Should I consolidate my student loans?

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By Doug Matus

For many people, student loans rival home mortgages as the largest debts they will ever accrue. Those with large amounts of student debt are not powerless, however, and options such as consolidation exist to make payments manageable.

Though consolidation can seem complicated, it’s meant to simplify the loan repayment process. If you’re on the fence about whether to consolidate your loans, consider the following before you make your decision.

Types of consolidation

Most student borrowers take out multiple loans over the course of their studies. If you pursue post-graduate work, it’s not uncommon to lose track of the number of loans you’ve taken out, much less the total amount. Multiple payments each and every month are not only difficult to manage, but can put a serious drain on your finances.

The consolidation of student loans — when multiple loans get combined into a single monthly payment — can occur through federal loan services or private lenders.

Federal consolidation only works with federal loans. In this scenario, the lender — the federal government — combines your loans and assigns them a 10-30 year repayment plan. The interest rate gets set according to the average of each loan’s rate.

Private consolidation, also known as refinancing, is available for federal and private loans. In this scenario, a private lender pays off your loans through the issuance of a new loan. These loans derive their rates from the borrower’s credit history, so those with high scores can benefit from lower interest.

Benefits of consolidation

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Both types of consolidation come with benefits and drawbacks. The benefits of federal consolidation derive mostly from favorable repayment plans.

“With the federal consolidation loan, you may only consolidate federal loans, no private ones,” says Jeffrey Mapes of Mapes Law Offices. “It will often lower your interest rate, give you one monthly payment instead of several, and allow you to take advantage of income-based repayment plans.”

Income-based plans ensure that your payments remain manageable. If your income falls, so do your payments, and the balances get forgiven after 20-25 years. Federal consolidation also allows for loan forgiveness under the Public Service Loan Forgiveness program.

The benefits of private consolidation revolve around the availability of low-interest rates. If you make enough money to pay off your loans, you can save a great deal thanks to refinancing. If you have good credit and stable employment, chances are you can refinance your loans under better terms, with a shortened repayment schedule.

Cons of consolidation

If you struggle under loan payments, consolidation can seem like a godsend; it’s important to recognize the drawbacks, however.

For federal consolidation, interest rates often do not lower. Monthly payments can decrease, but only thanks to an extended repayment schedule. If you plan to repay your loans, federal consolidation can actually increase the overall amount you pay.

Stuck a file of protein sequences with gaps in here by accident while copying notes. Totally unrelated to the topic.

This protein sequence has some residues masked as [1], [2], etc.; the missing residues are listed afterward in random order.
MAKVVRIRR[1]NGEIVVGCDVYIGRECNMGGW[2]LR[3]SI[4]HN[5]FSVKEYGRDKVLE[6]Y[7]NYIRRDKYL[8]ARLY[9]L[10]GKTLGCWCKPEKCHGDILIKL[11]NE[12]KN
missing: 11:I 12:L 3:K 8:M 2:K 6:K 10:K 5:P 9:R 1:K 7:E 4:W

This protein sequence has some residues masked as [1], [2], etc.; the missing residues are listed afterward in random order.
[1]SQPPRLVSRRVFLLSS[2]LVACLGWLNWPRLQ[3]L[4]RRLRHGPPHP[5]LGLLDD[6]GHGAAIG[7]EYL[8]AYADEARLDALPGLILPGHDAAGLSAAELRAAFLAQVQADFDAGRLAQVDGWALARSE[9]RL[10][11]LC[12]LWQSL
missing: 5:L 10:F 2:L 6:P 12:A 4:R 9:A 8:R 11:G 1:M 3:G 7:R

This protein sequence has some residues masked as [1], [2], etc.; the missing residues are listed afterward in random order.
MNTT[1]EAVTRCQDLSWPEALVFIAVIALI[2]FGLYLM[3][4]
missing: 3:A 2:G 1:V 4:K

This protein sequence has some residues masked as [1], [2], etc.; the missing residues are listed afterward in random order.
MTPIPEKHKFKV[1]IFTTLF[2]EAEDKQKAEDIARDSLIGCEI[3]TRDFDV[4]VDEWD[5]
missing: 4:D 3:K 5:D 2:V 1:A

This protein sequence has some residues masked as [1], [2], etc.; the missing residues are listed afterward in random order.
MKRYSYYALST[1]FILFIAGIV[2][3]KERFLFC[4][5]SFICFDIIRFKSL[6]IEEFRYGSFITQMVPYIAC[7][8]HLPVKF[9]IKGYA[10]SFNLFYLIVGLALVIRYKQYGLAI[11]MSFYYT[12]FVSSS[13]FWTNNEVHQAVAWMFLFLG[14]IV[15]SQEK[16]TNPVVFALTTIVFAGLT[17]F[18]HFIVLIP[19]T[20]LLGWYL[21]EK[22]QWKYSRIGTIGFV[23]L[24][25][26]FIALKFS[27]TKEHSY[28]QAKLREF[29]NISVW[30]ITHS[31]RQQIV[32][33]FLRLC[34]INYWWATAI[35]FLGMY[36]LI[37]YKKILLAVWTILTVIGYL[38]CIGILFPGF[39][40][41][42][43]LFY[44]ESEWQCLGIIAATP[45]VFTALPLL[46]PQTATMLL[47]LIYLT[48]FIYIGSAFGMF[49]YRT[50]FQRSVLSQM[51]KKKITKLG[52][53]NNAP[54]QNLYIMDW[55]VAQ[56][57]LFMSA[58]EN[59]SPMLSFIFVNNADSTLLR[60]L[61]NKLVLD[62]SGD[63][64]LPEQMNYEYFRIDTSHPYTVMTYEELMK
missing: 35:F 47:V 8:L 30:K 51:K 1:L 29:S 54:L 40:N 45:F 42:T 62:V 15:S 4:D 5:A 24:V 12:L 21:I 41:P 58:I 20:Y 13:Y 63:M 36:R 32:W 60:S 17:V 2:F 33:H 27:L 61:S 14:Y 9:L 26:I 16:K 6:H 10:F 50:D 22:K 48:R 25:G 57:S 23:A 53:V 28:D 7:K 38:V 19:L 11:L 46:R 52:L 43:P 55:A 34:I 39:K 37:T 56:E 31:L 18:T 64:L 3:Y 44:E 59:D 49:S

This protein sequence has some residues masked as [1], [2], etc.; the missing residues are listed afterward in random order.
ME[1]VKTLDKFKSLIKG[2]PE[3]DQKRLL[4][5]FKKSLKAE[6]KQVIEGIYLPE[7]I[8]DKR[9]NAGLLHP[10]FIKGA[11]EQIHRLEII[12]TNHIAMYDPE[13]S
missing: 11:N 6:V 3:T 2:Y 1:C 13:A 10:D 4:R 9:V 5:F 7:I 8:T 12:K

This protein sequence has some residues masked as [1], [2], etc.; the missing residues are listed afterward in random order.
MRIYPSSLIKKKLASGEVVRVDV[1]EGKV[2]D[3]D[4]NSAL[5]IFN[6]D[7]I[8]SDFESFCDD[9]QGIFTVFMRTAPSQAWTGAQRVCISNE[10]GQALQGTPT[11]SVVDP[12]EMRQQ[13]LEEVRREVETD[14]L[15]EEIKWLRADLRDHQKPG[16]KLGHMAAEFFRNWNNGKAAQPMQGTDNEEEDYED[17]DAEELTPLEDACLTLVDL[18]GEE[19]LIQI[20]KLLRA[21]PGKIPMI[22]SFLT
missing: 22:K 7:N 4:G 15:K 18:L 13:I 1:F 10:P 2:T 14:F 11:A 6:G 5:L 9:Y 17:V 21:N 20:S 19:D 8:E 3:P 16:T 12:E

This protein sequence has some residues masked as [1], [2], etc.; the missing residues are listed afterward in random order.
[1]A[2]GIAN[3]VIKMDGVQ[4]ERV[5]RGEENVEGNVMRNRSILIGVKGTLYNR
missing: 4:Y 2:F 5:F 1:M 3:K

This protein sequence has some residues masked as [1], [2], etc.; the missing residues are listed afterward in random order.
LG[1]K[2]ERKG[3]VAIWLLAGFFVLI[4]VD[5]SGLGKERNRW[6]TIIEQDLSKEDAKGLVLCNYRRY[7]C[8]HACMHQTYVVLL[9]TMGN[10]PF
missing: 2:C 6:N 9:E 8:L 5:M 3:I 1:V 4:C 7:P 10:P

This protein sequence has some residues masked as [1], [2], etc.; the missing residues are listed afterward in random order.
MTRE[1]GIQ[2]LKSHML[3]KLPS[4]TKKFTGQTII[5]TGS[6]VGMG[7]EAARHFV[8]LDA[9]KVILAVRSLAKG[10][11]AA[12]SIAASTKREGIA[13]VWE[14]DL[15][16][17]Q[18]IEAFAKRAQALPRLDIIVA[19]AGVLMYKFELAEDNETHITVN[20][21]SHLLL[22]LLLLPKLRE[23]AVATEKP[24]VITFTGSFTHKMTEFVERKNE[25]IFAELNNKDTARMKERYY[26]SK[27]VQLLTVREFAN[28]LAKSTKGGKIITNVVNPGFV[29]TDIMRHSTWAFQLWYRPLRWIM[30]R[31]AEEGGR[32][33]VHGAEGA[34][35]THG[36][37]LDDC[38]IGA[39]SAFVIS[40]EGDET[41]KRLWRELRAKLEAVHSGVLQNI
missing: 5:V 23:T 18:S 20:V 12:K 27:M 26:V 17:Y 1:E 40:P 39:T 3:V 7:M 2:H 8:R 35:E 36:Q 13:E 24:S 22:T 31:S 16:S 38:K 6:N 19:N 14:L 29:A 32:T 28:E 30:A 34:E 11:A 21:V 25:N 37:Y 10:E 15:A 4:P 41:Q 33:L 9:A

Private consolidation also has the potential for pitfalls. Since saving money is the primary reason for a private consolidation, borrowers must remain wary of hidden costs.

“Borrowers should make sure that their new loan has a fixed interest rate,” says Leslie Tayne of Tayne Law Group. “They should also be careful that they are not receiving a higher interest rate. If their new term is longer, borrowers could end up paying more interest in the end.”

If you refinance federal loans with a private lender, you could wind up "shooting yourself in the foot."

“The biggest mistake any borrower could make is to consolidate federal loans with a private lender,” says Jeffrey Mapes. “While you may get a better interest rate, you are forfeiting all of the benefits that you receive with a federal loan.”

With private student loan consolidations, you lose access to federal forgiveness and benefit programs, such as income-based repayment. This means that, in the event of a personal financial downturn, you will find yourself stuck with the full amount of your loan payments. Keep in mind the impact of student loan repayment on credit scores.

Bottom line

At the end of the day, whether or not to consolidate depends on many personal and financial factors. The first step to making any decision is to do your research and know your options. Once you’ve weighed all the benefits and drawbacks, you can decide whether consolidation works for you.

Either way, you can work toward a future unclouded with the burden of student debt.

About the author

Doug Matus is a freelance writer.

Written on March 15, 2016

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Disclaimer: Self is not providing financial advice. The content presented does not reflect the view of the Issuing Banks and is presented for general education and informational purposes only. Please consult with a qualified professional for financial advice.

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